Security observability is the ability to gain visibility into an organization’s security posture, including its ability to detect and respond to security threats and vulnerabilities. It involves collecting, analyzing, and visualizing security data to identify potential hazards and take proactive steps to mitigate them.
Security observability involves collecting data from various security tools and systems, including network logs, endpoint security solutions, and security information and event management (SIEM) platforms, and then using this data to gain insights into potential threats. In other words, it tells you what it is likely to happen, not just what is already happening, as is the case with more traditional security operations tools. It’s a significant difference that makes security observability perhaps the most significant improvement in cloud security technology in recent years.
However, most people still don’t understand security observability, and that’s concerning. According to Verizon’s 2021 Data Breach Investigations Report, cloud assets were involved in 24% of all breaches analyzed in the report, up from 19% in 2020.
It’s clear that many cloud security people are playing Whac-A-Mole with emerging threats, and some need to be quicker to respond. This is likely to get worse as cloud deployments become more heterogeneous and complex with the growing popularity of multi-cloud applications using federated architectures. The number of attack surfaces will continue to increase and attacker creativity is beginning to gain ground.
By embracing cloud security observability, organizations can gain a more complete view of their cloud security posture, enabling them to:
- Detect and respond to threats faster. By collecting data from multiple security tools and systems, cloud security observability enables organizations to discover threats faster and respond to them proactively.
- Identify vulnerabilities and security gaps. With better insight, organizations can take proactive steps to address potential problems before bad guys exploit them.
- Improve incident response. By providing a more comprehensive view of security events, cloud security observability can help organizations strengthen their incident response capabilities and minimize the impact of attacks.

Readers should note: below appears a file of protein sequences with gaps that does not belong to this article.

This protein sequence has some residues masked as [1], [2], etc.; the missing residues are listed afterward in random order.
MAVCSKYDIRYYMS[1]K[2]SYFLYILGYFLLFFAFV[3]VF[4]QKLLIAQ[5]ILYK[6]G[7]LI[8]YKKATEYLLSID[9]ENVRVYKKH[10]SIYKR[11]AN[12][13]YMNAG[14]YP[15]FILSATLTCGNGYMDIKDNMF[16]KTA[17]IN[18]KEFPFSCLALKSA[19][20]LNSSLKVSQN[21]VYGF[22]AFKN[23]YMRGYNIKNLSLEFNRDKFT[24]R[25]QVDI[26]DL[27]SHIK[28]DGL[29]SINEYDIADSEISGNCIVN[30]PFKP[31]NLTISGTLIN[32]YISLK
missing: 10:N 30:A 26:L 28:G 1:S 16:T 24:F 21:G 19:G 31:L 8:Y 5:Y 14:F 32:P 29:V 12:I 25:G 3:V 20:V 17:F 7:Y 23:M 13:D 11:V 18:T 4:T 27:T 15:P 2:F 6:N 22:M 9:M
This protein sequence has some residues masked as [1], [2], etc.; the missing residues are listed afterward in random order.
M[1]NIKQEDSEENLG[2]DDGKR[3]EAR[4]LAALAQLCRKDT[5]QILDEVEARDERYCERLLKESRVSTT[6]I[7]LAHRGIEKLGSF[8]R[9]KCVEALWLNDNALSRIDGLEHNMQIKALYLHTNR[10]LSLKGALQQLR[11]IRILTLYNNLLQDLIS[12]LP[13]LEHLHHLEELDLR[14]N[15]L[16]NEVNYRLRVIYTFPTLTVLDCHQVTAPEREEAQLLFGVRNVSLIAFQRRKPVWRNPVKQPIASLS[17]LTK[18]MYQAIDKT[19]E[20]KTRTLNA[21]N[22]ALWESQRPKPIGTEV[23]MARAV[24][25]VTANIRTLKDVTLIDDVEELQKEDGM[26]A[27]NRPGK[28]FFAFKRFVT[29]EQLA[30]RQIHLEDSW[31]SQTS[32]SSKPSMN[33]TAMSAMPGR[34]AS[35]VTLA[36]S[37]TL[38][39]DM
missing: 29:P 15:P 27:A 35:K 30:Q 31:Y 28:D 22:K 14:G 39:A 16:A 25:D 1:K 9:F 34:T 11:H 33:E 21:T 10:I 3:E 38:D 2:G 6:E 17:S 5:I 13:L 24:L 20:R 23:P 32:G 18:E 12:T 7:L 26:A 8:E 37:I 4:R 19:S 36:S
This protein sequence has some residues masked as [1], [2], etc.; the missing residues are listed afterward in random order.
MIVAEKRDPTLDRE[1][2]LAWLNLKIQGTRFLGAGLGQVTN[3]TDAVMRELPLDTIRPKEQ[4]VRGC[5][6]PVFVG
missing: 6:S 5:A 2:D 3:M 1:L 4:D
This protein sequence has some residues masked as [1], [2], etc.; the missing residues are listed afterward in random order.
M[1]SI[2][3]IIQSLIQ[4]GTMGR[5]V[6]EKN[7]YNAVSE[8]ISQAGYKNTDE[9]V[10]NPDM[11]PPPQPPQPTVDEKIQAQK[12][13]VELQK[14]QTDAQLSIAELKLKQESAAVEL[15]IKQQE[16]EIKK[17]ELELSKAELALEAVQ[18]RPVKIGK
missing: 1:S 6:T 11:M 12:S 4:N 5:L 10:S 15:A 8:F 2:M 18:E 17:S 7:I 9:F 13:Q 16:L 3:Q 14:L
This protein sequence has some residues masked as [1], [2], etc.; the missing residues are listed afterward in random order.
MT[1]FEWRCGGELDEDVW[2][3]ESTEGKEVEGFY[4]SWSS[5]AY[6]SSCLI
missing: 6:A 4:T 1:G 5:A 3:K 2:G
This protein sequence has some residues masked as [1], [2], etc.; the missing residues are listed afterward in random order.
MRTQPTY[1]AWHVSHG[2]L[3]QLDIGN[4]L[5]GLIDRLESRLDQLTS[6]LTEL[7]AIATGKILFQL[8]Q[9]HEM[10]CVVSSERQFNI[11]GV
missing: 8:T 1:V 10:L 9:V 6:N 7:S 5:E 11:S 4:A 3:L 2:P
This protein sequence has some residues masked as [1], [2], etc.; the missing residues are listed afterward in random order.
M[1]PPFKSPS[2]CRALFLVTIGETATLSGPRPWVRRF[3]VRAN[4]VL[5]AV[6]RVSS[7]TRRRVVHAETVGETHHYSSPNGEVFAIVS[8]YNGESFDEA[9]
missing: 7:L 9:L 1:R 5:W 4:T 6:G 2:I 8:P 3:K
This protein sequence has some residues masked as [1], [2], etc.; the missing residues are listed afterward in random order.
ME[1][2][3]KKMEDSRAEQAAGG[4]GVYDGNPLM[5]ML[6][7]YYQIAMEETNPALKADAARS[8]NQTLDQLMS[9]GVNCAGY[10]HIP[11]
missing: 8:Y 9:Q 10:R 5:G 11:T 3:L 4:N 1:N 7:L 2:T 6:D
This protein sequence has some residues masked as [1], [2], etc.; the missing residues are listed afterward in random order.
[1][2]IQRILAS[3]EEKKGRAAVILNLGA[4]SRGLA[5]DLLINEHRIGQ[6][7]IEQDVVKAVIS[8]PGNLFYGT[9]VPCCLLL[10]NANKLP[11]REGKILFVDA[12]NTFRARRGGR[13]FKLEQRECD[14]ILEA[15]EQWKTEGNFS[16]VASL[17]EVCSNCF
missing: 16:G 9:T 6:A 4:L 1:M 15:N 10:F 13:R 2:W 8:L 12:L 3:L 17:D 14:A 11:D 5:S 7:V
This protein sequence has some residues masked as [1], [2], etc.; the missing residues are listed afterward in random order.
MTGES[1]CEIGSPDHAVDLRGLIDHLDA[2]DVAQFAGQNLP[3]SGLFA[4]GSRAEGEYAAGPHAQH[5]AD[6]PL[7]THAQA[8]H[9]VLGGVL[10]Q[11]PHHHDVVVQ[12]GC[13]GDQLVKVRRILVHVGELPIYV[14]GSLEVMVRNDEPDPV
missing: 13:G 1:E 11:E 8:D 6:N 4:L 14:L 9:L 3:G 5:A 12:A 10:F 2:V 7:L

- Ensure compliance. Cloud security observability can help organizations monitor their cloud security implementation/posture to remain compliant with industry norms and standards, including supporting audits and other legal accounting.
Is this any different than what you’re doing today for cloud security? Cloud security observability may not change the types or amount of data you are monitoring. Observability is about making better sense of that data.
The same is true of cloud operations observability, which is more common. The monitoring data of the systems under management is mostly the same. What has changed is the insights that can now be derived from that data, including detecting patterns and predicting future problems based on these patterns, even warning of problems that could arise a year from now. This gives the operations team time to respond, plan and budget for these issues before they become another fire to put out.
Cloud security observability analyzes a combination of dozens of data streams for a hundred endpoints and finds patterns that could indicate an attack is likely to occur in the near or distant future. If it sounds like we’re removing humans from the process of making calls based on observed, raw, and rapidly calculated data, you’re right. We can respond to tactical security issues, such as a specific server under attack, with indicator alerts, meaning you need to block the attacking IP address. Cloud security observability can examine a complex matrix of system data and provide meaning derived from an integrated system of artificial intelligence and advanced data analytics.
The good news is that most cloud security providers know what cloud security observability is and does. Your salespeople are likely to call at any time. The bad news is that you probably don’t have the skills to understand how to set it up correctly or, more importantly, how to operate it continuously. If it’s not there now, it should be, and soon.
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